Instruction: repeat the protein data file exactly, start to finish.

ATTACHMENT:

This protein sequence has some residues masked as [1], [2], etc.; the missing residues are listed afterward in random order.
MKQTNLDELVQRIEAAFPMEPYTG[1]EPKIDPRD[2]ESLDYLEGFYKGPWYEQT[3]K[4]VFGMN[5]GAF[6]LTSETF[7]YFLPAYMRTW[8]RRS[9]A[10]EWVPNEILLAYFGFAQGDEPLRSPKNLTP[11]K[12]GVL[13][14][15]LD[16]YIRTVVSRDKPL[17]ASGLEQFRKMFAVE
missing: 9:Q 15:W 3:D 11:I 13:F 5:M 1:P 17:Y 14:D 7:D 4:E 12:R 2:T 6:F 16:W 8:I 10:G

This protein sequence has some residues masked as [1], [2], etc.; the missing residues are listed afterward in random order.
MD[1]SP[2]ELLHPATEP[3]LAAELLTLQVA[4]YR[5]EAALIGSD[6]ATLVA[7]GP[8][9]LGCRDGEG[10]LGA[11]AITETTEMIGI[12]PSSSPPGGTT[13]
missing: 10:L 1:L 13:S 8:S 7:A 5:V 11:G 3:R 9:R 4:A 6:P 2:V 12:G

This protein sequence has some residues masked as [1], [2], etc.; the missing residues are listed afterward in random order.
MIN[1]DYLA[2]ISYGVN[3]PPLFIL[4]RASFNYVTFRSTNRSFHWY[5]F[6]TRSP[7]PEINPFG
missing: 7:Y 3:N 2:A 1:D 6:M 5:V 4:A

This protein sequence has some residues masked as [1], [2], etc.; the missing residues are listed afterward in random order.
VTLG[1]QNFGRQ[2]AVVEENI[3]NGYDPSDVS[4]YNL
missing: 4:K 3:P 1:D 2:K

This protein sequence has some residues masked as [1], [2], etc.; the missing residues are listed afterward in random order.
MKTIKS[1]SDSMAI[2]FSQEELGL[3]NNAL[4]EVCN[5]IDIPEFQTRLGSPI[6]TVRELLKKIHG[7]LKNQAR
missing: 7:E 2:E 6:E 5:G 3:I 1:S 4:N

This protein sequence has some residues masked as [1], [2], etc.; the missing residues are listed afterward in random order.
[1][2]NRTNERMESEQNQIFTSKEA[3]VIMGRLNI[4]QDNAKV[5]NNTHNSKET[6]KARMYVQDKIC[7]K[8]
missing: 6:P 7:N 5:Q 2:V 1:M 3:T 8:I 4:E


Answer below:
This protein sequence has some residues masked as [1], [2], etc.; the missing residues are listed afterward in random order.
MKQTNLDELVQRIEAAFPMEPYTG[1]EPKIDPRD[2]ESLDYLEGFYKGPWYEQT[3]K[4]VFGMN[5]GAF[6]LTSETF[7]YFLPAYMRTW[8]RRS[9]A[10]EWVPNEILLAYFGFAQGDEPLRSPKNLTP[11]K[12]GVL[13][14][15]LD[16]YIRTVVSRDKPL[17]ASGLEQFRKMFAVE
missing: 9:Q 15:W 3:D 11:I 13:F 5:M 1:P 17:Y 14:D 7:D 4:E 12:R 2:T 6:F 16:W 8:I 10:G

This protein sequence has some residues masked as [1], [2], etc.; the missing residues are listed afterward in random order.
MD[1]SP[2]ELLHPATEP[3]LAAELLTLQVA[4]YR[5]EAALIGSD[6]ATLVA[7]GP[8][9]LGCRDGEG[10]LGA[11]AITETTEMIGI[12]PSSSPPGGTT[13]
missing: 10:L 1:L 13:S 8:S 7:A 5:V 11:G 3:R 9:R 4:A 6:P 2:V 12:G

This protein sequence has some residues masked as [1], [2], etc.; the missing residues are listed afterward in random order.
MIN[1]DYLA[2]ISYGVN[3]PPLFIL[4]RASFNYVTFRSTNRSFHWY[5]F[6]TRSP[7]PEINPFG
missing: 7:Y 3:N 2:A 1:D 6:M 5:V 4:A

This protein sequence has some residues masked as [1], [2], etc.; the missing residues are listed afterward in random order.
VTLG[1]QNFGRQ[2]AVVEENI[3]NGYDPSDVS[4]YNL
missing: 4:K 3:P 1:D 2:K

This protein sequence has some residues masked as [1], [2], etc.; the missing residues are listed afterward in random order.
MKTIKS[1]SDSMAI[2]FSQEELGL[3]NNAL[4]EVCN[5]IDIPEFQTRLGSPI[6]TVRELLKKIHG[7]LKNQAR
missing: 7:E 2:E 6:E 5:G 3:I 1:S 4:N

This protein sequence has some residues masked as [1], [2], etc.; the missing residues are listed afterward in random order.
[1][2]NRTNERMESEQNQIFTSKEA[3]VIMGRLNI[4]QDNAKV[5]NNTHNSKET[6]KARMYVQDKIC[7]K[8]
missing: 6:P 7:N 5:Q 2:V 1:M 3:T 8:I 4:E